The objective of this study is to compare associations between extreme ambient heat and all-cause mortality before and after the HAP was implemented to quantify its effect, and add to the evidence base by expanding the range of settings in which HAP efficacy has been documented.

2. Materials and Methods

2.1. Intervention

The Ahmedabad HAP has three key elements: community outreach to build awareness, a probabilistic forecast and early warning system [32], and health care capacity building. There are multiple warning levels (yellow, orange, and red) depending on forecasted temperatures, with each warning level corresponding to increasing levels of outreach, preparatory activity, and response. According to best practices, warning thresholds were developed based on retrospective epidemiological analyses of health-relevant temperature thresholds [26, 31]. Tmax was used as the exposure metric given the low historical summertime humidity in the region. Alerts were structured as follows: no alert was issued for forecasted Tmax of up to 40°C; a yellow alert was issued for forecasted Tmax 41–42.9°C; an orange alert was issued for forecasted Tmax 43–44.9°C; and a red alert was issued for forecasted Tmax of 45°C or higher. Activities were coordinated through a nodal officer in the health department of the city government. Alert activities are described fully in previous work [31].

2.2. Evaluation Approach

Data were collected in 2016 and analyzed from 2016 to 2018. We chose to use 2007–2010 as the baseline period and 2014–2015 as the postintervention period because HAP planning and implementation occurred from 2011 to 2013, with full implementation starting in 2014. Given Ahmedabad’s rapid growth, we determined that a short baseline would be more comparable and a longer baseline period would result in many unmeasured factors that might be less comparable. We used temperature, mortality, and population data (described below) to analyze how the relationship between Tmax and all-cause mortality changed after the HAP was implemented. We performed a descriptive analysis of daily Tmax distributions before and after the HAP to compare the respective heat seasons. We conducted a distributed lag analysis of the relationship between Tmax and all-cause mortality to evaluate how relative risk lag structures changed after the intervention. To incorporate changes related to population growth, we calculated mortality incidence using year-specific population estimates for all days with forecasted Tmax over 40°C (i.e., any heat alert) and for specific heat alert strata (i.e., yellow, orange, and red alert days, respectively). Using these results, we used pre-HAP IRs to calculate expected post-HAP mortality and compared this with observed mortality for days with forecasted Tmax over 40°C to calculate a postintervention mortality difference.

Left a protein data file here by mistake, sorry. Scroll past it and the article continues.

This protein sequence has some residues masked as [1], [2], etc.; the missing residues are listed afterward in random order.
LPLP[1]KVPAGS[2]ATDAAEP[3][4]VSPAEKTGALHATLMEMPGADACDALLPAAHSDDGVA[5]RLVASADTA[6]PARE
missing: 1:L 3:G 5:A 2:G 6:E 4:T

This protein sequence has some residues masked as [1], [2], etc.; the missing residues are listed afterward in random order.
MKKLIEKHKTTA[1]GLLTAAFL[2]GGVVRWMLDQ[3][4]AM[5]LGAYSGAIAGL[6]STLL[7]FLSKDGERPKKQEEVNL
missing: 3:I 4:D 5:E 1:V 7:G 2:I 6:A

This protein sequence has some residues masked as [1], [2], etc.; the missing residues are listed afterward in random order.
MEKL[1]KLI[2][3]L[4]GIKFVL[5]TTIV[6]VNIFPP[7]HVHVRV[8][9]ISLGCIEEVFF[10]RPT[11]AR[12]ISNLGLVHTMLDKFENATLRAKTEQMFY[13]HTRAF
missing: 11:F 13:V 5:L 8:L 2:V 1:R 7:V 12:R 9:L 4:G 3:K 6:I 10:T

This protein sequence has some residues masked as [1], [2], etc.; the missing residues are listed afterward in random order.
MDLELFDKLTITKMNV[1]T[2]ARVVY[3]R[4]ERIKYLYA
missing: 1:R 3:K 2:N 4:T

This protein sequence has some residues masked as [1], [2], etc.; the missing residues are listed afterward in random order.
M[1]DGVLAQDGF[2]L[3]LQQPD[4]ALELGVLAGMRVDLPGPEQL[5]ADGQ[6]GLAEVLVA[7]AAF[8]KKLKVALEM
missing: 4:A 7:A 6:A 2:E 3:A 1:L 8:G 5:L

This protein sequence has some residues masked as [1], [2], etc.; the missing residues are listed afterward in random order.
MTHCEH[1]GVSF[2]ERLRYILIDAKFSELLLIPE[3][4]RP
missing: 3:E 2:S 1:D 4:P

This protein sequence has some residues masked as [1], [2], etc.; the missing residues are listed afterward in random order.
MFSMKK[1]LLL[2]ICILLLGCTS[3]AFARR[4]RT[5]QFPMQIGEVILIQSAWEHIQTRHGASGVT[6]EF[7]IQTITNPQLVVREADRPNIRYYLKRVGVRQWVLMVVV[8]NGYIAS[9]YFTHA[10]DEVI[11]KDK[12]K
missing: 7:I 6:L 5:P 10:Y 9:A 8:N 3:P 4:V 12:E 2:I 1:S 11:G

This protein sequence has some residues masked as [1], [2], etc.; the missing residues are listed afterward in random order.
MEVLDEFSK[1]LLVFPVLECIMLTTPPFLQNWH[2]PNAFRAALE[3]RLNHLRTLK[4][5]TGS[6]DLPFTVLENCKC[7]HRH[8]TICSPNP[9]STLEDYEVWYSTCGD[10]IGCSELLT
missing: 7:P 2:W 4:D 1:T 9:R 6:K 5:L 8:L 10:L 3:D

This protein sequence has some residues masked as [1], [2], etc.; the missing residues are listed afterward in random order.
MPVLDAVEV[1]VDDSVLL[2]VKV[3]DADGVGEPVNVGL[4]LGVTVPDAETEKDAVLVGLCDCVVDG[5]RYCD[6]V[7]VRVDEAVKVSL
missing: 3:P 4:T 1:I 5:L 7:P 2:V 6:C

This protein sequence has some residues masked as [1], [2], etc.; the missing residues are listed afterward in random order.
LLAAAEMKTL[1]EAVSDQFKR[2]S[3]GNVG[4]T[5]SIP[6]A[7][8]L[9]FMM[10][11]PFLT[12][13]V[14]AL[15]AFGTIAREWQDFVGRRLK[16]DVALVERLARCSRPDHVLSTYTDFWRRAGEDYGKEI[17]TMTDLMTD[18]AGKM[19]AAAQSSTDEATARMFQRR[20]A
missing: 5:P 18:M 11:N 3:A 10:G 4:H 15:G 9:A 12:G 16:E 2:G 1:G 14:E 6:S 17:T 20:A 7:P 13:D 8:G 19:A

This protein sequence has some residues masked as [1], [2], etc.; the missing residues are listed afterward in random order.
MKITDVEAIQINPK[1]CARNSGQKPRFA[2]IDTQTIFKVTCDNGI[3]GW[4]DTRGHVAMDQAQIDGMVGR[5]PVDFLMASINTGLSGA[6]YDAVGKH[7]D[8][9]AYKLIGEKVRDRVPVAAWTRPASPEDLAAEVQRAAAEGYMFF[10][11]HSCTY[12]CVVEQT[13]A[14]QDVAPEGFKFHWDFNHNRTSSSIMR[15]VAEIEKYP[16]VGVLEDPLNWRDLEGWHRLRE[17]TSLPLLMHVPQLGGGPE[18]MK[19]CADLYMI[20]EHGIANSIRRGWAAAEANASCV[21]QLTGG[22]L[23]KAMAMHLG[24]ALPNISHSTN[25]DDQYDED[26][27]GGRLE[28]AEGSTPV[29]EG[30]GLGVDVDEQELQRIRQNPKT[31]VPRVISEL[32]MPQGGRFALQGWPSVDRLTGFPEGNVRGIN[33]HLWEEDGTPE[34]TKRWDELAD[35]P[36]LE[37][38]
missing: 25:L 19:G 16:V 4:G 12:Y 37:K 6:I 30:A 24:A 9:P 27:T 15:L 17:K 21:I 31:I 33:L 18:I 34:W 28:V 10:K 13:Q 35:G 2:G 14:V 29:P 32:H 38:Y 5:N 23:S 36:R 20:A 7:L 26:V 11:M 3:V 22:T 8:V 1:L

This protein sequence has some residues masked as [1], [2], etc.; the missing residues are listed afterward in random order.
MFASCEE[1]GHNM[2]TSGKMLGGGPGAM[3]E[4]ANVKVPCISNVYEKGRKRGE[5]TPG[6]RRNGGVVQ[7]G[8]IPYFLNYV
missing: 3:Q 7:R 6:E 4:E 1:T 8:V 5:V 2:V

2.3. Data Sources
2.3.1. Temperature Data

Daily temperatures were obtained from the Meteorological Aviation Report (METAR) system, which reports data from an automated weather observing system (AWOS) weather station (METAR station identification number: VAAH 040710Z 01003KT 4000 DU FEW080 40/21 Q1006 NOSIG) located at Ahmedabad’s Sardar Vallabai Patel International Airport. We collected hourly temperature data from 1 April to 30 June for 2007–2010 and 2014–15, respectively, and identified Tmax as the highest value in each daily sample downloaded from the web-based portal.

2.3.2. Mortality Data

The AMC assembles daily mortality data for the city using death reports from hospitals, crematoria, burial grounds, and other sources. Death registration and a death certificate are required prior to cremation or burial. The data from all sources are compiled by the AMC Registrar of Births and Deaths within three weeks and typically finalized within several months. We obtained daily death data for each year in the study period from Registrar of Births and Deaths office of AMC.

2.3.3. Population Data

India performs a population census every decade; the last census occurred in 2011. Ahmedabad city’s 2011 population was 5,577,940, and its 2001 population was 3,520,085 [33]. We used these two census counts and assumed compounding growth [34] to calculate a compound average annual growth rate of 4.71%. This growth rate and the 2001 and 2011 census counts were used to interpolate annual population estimates. This rate was used to generate population estimates for the intercensal years during the study period. Population estimates were 4,639,867 for 2007, 4,858,449 for 2008, 5,087,328 for 2009, 5,326,989 for 2010, 6,403,981 for 2014, and 6,705,669 for 2015.

2.4. Data Preparation

We used the annual population estimates to generate daily all-cause mortality rates (deaths per 100,000 population) from crude daily mortality data. There were no missing days of data.

2.5. Analytical Approach

Analyses were performed in Microsoft Excel 2010 (Redmond, WA) and R version 3.4.0.

2.5.1. Descriptive Analysis

To evaluate the intensity of heat exposure across the study period, we plotted curves for daily Tmax for the years 2007–2010 and 2014–2015 and visually inspected the two periods to determine how heat exposure was distributed over each.